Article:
But that’s not the case for sentient beings. We are all in the same condition. So what we have to do is stop waiting to feel compassion, because you are always going to paint yourself into a corner with that one. You are never going to be satisfied with what you are feeling. Until enlightenment, we are never going to be satisfied with anything. So you can’t hide out in that excuse. You simply have to develop a new habit. Sometimes when you are developing that new habit, it can look like this: OK, it doesn’t so much matter what I want here. There are other people that want things in this room, and I’m going to give it up. It can look like that at first. That doesn’t mean that you’re not doing a good job; and it doesn’t mean that you are wrong. It doesn’t mean that you’re bad, and it doesn’t mean that you are a martyr either. It doesn’t mean that you are making an extremely valiant effort and should be rewarded. It doesn’t mean anything. It only means that you are developing a new habit, bit by bit.

Copyright © Jetsunma Ahkon Norbu Lhamo All rights reserved

Observe the Equation


An excerpt from the Mindfulness workshop given by Jetsunma Ahkon Lhamo in 1999

Lamas and bodhisattvas have taught time and time again that one’s practice must be part of one’s life.  They have taught that it has to be an ongoing thing, and that you can’t separate it from whatever else it is that you do.  The opportunity to practice exists in our lives, and so therefore, to only utilize sit-down time and completely separate that from the rest of our lives without any effort toward recognition or mindfulness is really pretty useless.  It’s like trying to drive down the street with no air in your tires.  You’re not going to get that far. This mindfulness, like changing any habitual tendency, can be a little bit painful or tight at first – that happens – but you know that, and you’ve broken through things like that before when they were important to you.  For those of you that have quit smoking, when you first quit smoking, that was a raw and painful thing, but you pushed through it because you knew that established the new habit pattern was going to be the way to go.  That was the only way to get to that goal.

Why don’t we think the same way about our practice?  Why do we think that we just have to wait for the glory?  If you decide you’re going to exercise, you have a goal: you don’t want to be a blob anymore.  That’s your goal, and you’re fervent about it.  When you first exercise, you’re going to hurt.  It’s going to ache.  If you’re really committed and you’re really not into being a blob, you’re going to take two Tylenol, and you’re going to continue.  You’re going to push through it.  Why can’t we push through our own habitual tendencies?  Why can’t we push through into some kind of ritual of recognition?  If we can ritualize working out, if we can ritualize stopping smoking, if we can ritualize crossing the street safely, if we can ritualize occupational training, why can’t we ritualize the state of recognition so that we make it part and practice of our walking, waking lives?  We trained to become whatever we are now.  Are you a doctor?  Are you a nurse?  Are you trained for that?  Wasn’t it hard when you first started taking in all that information?  Sure it was.  Are you a professional in any way?  You trained for that.  It was hard when you made those new habits, but you saw a goal and you had to get there because everything in you told you you’re supposed to be successful at that.  Why won’t we accept this responsibility in our practice?  That’s what it takes.  It takes really accepting that responsibility in our practice.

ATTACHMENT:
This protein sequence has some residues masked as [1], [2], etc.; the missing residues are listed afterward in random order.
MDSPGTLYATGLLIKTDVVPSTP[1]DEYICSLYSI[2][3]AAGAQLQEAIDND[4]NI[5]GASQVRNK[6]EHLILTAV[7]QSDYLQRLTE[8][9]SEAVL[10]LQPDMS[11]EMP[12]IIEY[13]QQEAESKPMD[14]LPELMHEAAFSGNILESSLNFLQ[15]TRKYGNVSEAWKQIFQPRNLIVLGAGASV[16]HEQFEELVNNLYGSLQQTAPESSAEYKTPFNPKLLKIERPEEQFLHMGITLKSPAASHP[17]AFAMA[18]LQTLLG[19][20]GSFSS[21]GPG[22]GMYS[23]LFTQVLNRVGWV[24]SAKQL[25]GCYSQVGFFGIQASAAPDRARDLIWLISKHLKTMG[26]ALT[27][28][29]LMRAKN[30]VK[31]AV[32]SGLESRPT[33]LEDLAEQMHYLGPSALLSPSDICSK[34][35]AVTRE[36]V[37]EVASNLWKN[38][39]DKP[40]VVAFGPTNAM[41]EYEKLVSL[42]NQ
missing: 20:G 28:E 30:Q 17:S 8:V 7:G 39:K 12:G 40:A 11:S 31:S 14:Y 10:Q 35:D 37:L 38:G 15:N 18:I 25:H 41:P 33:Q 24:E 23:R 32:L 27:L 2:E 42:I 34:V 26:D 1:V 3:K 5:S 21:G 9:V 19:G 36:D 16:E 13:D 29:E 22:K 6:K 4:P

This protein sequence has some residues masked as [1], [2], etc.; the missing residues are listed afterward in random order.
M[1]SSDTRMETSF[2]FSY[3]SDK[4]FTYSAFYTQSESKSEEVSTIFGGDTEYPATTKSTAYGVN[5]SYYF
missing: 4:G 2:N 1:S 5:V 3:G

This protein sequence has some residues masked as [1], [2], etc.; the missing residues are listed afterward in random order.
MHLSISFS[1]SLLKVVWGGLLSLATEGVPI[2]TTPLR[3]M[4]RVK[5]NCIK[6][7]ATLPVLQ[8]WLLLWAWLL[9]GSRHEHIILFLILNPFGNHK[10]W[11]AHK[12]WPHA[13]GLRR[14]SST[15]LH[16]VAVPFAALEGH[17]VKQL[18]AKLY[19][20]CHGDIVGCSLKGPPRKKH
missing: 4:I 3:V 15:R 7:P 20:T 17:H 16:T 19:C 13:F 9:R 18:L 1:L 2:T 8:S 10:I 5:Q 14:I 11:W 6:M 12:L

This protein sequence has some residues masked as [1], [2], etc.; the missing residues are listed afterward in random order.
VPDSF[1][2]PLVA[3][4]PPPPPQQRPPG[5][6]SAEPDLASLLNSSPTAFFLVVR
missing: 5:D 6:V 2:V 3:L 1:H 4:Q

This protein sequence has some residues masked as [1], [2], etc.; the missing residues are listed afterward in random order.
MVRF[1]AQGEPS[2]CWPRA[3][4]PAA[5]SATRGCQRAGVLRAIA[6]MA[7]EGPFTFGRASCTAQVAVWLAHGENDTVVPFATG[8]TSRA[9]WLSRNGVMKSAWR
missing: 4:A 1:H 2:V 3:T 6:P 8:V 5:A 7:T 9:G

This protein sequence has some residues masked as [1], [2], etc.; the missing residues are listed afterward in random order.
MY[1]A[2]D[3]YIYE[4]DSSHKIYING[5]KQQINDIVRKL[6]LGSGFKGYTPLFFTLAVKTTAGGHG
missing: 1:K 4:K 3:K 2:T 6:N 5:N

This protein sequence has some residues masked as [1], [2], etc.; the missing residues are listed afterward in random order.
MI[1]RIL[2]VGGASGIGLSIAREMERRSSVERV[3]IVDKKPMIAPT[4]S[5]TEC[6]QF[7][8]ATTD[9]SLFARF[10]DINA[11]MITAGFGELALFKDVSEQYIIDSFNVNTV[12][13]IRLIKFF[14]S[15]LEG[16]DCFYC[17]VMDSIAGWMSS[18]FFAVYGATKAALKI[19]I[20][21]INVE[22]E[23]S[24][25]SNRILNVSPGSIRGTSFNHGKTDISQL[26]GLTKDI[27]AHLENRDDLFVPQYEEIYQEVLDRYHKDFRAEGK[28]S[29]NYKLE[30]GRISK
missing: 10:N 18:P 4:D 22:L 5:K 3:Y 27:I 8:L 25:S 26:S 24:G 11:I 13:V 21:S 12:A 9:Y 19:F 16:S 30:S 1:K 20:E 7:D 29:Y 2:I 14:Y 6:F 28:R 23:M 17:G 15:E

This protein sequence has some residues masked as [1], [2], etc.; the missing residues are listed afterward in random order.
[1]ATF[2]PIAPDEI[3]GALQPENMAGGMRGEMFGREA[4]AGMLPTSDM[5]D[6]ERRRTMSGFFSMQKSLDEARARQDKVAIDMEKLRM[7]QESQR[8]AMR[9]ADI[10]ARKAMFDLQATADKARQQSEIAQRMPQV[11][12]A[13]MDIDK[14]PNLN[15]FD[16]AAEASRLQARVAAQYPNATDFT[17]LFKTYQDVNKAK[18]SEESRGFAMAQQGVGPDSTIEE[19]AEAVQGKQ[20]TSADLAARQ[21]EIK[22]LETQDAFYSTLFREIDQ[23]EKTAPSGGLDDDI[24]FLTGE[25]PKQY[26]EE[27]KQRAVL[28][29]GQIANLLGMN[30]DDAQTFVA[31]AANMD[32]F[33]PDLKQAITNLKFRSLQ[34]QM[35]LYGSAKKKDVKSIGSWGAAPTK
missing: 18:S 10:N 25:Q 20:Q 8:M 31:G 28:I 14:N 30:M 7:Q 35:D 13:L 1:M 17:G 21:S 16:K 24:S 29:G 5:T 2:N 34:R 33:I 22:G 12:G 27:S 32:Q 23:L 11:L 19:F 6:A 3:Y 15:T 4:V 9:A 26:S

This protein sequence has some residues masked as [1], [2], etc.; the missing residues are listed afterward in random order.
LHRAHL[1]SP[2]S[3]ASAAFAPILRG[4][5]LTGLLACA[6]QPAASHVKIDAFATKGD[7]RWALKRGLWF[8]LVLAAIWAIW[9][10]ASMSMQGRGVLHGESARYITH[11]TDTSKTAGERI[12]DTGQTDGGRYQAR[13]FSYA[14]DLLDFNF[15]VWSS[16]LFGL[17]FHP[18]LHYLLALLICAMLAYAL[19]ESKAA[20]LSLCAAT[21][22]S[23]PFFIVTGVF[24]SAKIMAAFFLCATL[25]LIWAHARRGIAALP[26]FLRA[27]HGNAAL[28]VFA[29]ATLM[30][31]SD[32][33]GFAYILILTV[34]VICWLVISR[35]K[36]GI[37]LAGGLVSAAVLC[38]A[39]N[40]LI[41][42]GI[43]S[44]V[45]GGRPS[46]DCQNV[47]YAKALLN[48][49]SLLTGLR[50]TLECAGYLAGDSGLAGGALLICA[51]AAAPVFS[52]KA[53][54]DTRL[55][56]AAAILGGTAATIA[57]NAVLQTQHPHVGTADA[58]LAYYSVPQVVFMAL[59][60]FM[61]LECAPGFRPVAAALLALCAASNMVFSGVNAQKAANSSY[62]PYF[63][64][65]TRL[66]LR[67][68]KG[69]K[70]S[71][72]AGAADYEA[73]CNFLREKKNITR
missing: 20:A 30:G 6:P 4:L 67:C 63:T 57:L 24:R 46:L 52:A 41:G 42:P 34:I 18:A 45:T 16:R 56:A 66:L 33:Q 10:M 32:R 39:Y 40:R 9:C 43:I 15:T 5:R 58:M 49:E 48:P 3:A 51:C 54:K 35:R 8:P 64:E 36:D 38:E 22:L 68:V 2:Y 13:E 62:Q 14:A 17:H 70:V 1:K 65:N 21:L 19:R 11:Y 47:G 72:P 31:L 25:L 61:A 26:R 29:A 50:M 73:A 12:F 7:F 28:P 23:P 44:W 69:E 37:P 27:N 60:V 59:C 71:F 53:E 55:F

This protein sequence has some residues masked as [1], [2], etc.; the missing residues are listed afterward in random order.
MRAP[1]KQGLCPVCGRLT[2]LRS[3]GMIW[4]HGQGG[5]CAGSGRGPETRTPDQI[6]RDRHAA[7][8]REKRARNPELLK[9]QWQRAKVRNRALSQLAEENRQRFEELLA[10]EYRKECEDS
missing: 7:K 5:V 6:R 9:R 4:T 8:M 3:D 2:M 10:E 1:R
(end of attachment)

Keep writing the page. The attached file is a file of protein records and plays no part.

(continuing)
If you want to play guitar, your fingers are going to hurt for a while.  You’ve got to build calluses, but ordinary human beings, perfectly ordinary human beings, can do that because they observe the equation.  They can see that if they want to get there, they have to go through this uncomfortable zone of practice.  Why can’t we do that in our spiritual practice?  Why is it up to our teacher to push us through to realization?  Why do we hang around like limp practitioners and say, “Well, after I do this practice, what practice should I do after that?” without really ever trying in the least little way to have any recognition of the nature of phenomena, of the nature of reality?  We’re perfectly able to do this.  We do this in other areas of our lives.  Why is this so hard?

© Jetsunma Ahkön Lhamo